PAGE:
Urho Vaakanainen, best known by Hockey Twitter for his name autotranslating to Urho Libra Female, fell from scouts’ good graces throughout the season.
Vaakanainen has been on the scouting seen for quite some while putting up impressive stat lines in Finland’s junior levels at 15 and Liiga 16-years-of-age. However, Urho struggled this season, putting up a similar stat line in nearly double the games as his previous season.
The once ranked mid-first round left-shot defender now sits early in the second with most third-party prospect sites and with our Nations Network Prospect Series, but he is still one to watch out for.
- Age: 18-years-old, 1999-01-01
- Birthplace: Joensuu, FIN
- Position: LD
- Handedness: Left
- Height: 6’1″
- Weight: 187 lbs
- Draft Year Team: JYP – Liiga
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An intelligent, two-way defender (6-0, 185) who can read the play well, has good vision and a strong skill set that includes skating, passing and an accurate shot. He is a reliable team player and has a sound defensive game.
Urho Vaakanainen carried a lot of hype coming into the 2016-17 season, and for good reason. After a six point in twenty-five game campaign for the Blues, Vaakanainen became the highest point per game 16-year-old in recent Liiga history. The previous best was Rasmus Ristolainen’s 0.20 point per game pace with eight points in forty games in 2011-2012.
Of course, comparing European pro-level scoring for draft prospects, especially with defenders, comes with substantial difficulty. With such low point totals, percentage driven luck can swing results dramatically in either direction. High production has less to do directly with a player’s true ability to produce those points, and more to do with the player being good enough to be given the opportunity to even produce said points.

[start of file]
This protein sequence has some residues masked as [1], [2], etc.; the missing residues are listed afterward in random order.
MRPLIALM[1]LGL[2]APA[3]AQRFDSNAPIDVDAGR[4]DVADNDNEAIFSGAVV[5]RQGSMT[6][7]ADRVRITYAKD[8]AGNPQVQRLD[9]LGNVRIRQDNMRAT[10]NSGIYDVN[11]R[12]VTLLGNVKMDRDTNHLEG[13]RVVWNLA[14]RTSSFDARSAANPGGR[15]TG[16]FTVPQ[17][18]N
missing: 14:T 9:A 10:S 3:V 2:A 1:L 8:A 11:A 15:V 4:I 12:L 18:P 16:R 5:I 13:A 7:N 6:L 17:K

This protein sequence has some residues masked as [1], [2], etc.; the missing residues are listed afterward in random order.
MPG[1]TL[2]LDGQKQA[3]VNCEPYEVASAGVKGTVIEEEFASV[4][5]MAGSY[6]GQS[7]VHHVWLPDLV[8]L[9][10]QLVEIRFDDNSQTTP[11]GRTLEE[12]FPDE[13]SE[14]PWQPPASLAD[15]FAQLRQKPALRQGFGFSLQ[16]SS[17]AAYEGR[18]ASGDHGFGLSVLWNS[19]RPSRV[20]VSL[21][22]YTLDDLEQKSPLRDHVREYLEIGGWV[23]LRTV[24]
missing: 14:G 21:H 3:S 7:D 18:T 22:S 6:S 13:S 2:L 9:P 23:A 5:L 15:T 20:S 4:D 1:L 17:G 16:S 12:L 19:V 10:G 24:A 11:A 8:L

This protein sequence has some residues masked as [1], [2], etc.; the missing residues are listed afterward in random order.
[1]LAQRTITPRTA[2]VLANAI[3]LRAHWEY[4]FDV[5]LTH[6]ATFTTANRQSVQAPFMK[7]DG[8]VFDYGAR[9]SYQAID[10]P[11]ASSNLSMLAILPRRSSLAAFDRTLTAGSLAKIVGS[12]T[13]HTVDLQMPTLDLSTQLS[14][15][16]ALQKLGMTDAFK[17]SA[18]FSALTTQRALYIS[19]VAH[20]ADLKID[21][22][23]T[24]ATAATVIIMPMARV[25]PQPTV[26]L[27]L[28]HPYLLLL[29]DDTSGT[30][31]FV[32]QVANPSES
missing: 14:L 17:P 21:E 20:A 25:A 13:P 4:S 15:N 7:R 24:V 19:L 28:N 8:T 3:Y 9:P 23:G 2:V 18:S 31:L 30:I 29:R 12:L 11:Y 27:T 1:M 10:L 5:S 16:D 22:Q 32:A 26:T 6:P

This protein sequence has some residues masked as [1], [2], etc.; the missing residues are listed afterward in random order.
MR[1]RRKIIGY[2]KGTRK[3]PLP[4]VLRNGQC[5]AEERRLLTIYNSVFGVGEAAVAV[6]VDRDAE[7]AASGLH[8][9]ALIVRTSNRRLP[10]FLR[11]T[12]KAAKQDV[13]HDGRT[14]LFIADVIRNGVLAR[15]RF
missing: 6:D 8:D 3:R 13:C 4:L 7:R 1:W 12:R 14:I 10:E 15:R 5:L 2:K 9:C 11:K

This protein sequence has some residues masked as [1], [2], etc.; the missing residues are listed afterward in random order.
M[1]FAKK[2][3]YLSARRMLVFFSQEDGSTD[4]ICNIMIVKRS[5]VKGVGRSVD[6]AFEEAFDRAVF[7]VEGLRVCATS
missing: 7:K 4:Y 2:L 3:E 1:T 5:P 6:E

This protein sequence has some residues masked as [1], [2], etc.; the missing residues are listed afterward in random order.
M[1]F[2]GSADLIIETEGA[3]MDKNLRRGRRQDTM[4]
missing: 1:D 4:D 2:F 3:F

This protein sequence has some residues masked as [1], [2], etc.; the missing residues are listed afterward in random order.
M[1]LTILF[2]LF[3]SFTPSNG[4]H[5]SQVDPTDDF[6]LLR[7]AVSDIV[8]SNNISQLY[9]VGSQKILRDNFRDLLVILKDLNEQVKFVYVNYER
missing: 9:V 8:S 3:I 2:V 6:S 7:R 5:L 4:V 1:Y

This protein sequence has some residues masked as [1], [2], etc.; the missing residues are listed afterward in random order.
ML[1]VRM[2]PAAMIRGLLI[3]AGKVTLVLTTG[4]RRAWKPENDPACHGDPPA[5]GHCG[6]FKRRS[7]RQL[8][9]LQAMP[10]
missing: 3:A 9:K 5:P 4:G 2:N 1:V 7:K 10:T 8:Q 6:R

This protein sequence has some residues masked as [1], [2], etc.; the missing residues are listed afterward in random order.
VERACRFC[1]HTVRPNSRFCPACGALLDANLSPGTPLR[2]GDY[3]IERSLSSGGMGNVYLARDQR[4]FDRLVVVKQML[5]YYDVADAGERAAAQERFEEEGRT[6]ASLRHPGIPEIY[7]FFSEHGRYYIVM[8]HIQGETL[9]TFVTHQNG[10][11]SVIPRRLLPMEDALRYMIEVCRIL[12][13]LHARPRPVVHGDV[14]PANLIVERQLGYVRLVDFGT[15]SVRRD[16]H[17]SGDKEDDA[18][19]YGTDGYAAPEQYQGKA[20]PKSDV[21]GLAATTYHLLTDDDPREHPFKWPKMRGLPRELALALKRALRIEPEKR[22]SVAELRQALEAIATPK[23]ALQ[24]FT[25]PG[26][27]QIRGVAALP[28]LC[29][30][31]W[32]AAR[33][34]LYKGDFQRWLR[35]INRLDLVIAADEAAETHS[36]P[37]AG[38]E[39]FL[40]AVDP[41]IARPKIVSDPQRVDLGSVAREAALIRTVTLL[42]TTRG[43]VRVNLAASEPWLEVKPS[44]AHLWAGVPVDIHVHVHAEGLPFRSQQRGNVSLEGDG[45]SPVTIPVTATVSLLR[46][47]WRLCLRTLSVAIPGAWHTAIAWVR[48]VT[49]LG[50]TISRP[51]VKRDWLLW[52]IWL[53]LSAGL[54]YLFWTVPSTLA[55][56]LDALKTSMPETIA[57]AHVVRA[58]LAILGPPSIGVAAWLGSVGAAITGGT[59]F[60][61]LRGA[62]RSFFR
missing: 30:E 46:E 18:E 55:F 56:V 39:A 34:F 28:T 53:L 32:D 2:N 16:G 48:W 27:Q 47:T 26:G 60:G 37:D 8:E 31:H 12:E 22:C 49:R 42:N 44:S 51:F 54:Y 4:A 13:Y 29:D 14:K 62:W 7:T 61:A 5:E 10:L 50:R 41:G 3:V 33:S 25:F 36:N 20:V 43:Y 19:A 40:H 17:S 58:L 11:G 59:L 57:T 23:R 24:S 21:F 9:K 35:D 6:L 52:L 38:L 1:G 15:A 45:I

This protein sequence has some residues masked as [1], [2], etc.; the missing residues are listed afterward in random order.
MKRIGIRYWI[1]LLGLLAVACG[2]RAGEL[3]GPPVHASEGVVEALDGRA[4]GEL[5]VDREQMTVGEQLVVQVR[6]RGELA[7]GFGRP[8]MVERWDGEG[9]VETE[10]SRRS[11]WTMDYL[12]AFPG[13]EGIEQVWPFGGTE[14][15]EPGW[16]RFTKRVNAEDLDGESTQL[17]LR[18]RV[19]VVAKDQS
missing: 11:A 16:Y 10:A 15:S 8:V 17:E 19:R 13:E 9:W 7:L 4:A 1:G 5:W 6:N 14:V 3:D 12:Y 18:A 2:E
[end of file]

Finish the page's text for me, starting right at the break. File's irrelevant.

The big issue for Vaakanainen was that he followed it up with a disappointing season, offensively speaking:
With his step back in point pace, Vaakanainen dropped in the rankings. This also severely impacted his pGPS statistics. Vaakanainen only has one NHL comparable success: Teppo Numminen.
Now, as a former Winnipeger, I understand that Numminen is a pretty impressive cohort to carry but the two are still fairly distant cohorts relatively speaking and Numminen represents the exception, not the rule.
Combining Vaakanainen’s two Liiga seasons to somewhat improve the sample, we see the left-shot defender posted a 0.18 point per game pace. This places him 18th overall for U19 Liiga defenders since the 2000-01 season. However, this may overvalue his offensive game since the more recent result should in theory carry heavier weighting. The more recent season contains more games played but also, with statistical projections, the more recent season contains more information due to developmental curves being slightly unique for each player.
However, offense is not the only thing that matters, especially with defenders.